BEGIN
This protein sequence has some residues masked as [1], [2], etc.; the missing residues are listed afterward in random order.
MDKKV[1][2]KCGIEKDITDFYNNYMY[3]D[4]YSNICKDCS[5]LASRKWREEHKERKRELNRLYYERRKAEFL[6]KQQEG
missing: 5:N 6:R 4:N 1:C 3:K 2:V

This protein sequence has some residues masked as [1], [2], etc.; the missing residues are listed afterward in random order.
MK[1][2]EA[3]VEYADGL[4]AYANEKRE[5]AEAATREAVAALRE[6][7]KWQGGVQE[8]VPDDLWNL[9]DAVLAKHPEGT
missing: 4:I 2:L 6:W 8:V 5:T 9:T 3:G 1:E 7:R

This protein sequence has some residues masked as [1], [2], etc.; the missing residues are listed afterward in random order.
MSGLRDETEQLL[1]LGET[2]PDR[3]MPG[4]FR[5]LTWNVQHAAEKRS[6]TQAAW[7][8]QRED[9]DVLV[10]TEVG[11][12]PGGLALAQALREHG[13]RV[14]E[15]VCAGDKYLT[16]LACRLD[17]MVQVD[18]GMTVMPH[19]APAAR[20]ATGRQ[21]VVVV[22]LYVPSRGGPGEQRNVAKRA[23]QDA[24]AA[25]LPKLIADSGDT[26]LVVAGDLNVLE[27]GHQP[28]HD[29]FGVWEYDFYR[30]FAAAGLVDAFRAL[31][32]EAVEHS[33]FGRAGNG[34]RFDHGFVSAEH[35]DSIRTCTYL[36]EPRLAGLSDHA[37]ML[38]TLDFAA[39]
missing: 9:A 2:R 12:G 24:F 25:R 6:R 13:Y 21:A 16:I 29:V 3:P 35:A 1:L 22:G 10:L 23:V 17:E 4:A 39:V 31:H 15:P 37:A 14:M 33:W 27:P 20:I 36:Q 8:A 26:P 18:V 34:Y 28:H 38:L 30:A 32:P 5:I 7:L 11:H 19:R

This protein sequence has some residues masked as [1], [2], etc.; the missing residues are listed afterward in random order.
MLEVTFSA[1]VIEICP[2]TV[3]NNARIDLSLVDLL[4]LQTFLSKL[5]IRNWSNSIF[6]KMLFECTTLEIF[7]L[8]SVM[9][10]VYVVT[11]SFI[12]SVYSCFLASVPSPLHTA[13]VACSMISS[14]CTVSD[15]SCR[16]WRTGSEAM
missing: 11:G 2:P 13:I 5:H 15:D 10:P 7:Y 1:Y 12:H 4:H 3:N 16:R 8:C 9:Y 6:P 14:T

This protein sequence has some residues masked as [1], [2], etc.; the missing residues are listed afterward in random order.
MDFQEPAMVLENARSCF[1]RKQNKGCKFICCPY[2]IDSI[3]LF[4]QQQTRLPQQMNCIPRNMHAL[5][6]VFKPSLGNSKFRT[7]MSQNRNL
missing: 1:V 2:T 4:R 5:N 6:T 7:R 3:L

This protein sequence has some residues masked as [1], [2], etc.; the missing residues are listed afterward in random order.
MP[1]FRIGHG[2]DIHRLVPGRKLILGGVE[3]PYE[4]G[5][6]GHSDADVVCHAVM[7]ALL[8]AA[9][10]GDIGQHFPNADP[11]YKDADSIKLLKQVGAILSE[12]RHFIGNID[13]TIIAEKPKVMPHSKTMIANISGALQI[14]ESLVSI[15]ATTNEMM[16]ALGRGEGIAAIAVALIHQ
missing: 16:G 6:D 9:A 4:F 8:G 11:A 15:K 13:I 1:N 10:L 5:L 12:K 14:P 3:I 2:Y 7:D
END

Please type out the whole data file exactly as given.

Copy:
This protein sequence has some residues masked as [1], [2], etc.; the missing residues are listed afterward in random order.
MDKKV[1][2]KCGIEKDITDFYNNYMY[3]D[4]YSNICKDCS[5]LASRKWREEHKERKRELNRLYYERRKAEFL[6]KQQEG
missing: 5:N 6:R 4:N 1:C 3:K 2:V

This protein sequence has some residues masked as [1], [2], etc.; the missing residues are listed afterward in random order.
MK[1][2]EA[3]VEYADGL[4]AYANEKRE[5]AEAATREAVAALRE[6][7]KWQGGVQE[8]VPDDLWNL[9]DAVLAKHPEGT
missing: 4:I 2:L 6:W 8:V 5:T 9:T 3:G 1:E 7:R

This protein sequence has some residues masked as [1], [2], etc.; the missing residues are listed afterward in random order.
MSGLRDETEQLL[1]LGET[2]PDR[3]MPG[4]FR[5]LTWNVQHAAEKRS[6]TQAAW[7][8]QRED[9]DVLV[10]TEVG[11][12]PGGLALAQALREHG[13]RV[14]E[15]VCAGDKYLT[16]LACRLD[17]MVQVD[18]GMTVMPH[19]APAAR[20]ATGRQ[21]VVVV[22]LYVPSRGGPGEQRNVAKRA[23]QDA[24]AA[25]LPKLIADSGDT[26]LVVAGDLNVLE[27]GHQP[28]HD[29]FGVWEYDFYR[30]FAAAGLVDAFRAL[31][32]EAVEHS[33]FGRAGNG[34]RFDHGFVSAEH[35]DSIRTCTYL[36]EPRLAGLSDHA[37]ML[38]TLDFAA[39]
missing: 9:A 2:R 12:G 24:F 25:R 6:R 13:Y 21:A 16:I 29:V 3:P 35:A 1:L 22:G 10:L 23:V 17:E 4:A 39:V 31:H 15:P 37:A 14:M 33:W 27:P 20:I 36:Q 8:A 26:P 18:V 34:Y 28:H 38:L 30:A 32:P 5:I 7:L 11:H 19:R

This protein sequence has some residues masked as [1], [2], etc.; the missing residues are listed afterward in random order.
MLEVTFSA[1]VIEICP[2]TV[3]NNARIDLSLVDLL[4]LQTFLSKL[5]IRNWSNSIF[6]KMLFECTTLEIF[7]L[8]SVM[9][10]VYVVT[11]SFI[12]SVYSCFLASVPSPLHTA[13]VACSMISS[14]CTVSD[15]SCR[16]WRTGSEAM
missing: 11:G 2:P 13:I 5:H 15:D 10:P 7:Y 1:Y 12:H 4:H 3:N 16:R 8:C 9:Y 6:P 14:T

This protein sequence has some residues masked as [1], [2], etc.; the missing residues are listed afterward in random order.
MDFQEPAMVLENARSCF[1]RKQNKGCKFICCPY[2]IDSI[3]LF[4]QQQTRLPQQMNCIPRNMHAL[5][6]VFKPSLGNSKFRT[7]MSQNRNL
missing: 1:V 2:T 4:R 5:N 6:T 7:R 3:L

This protein sequence has some residues masked as [1], [2], etc.; the missing residues are listed afterward in random order.
MP[1]FRIGHG[2]DIHRLVPGRKLILGGVE[3]PYE[4]G[5][6]GHSDADVVCHAVM[7]ALL[8]AA[9][10]GDIGQHFPNADP[11]YKDADSIKLLKQVGAILSE[12]RHFIGNID[13]TIIAEKPKVMPHSKTMIANISGALQI[14]ESLVSI[15]ATTNEMM[16]ALGRGEGIAAIAVALIHQ
missing: 16:G 6:D 9:A 4:F 8:G 11:A 15:K 13:I 1:N 10:L 5:L 12:K 14:P 3:I 2:Y 7:D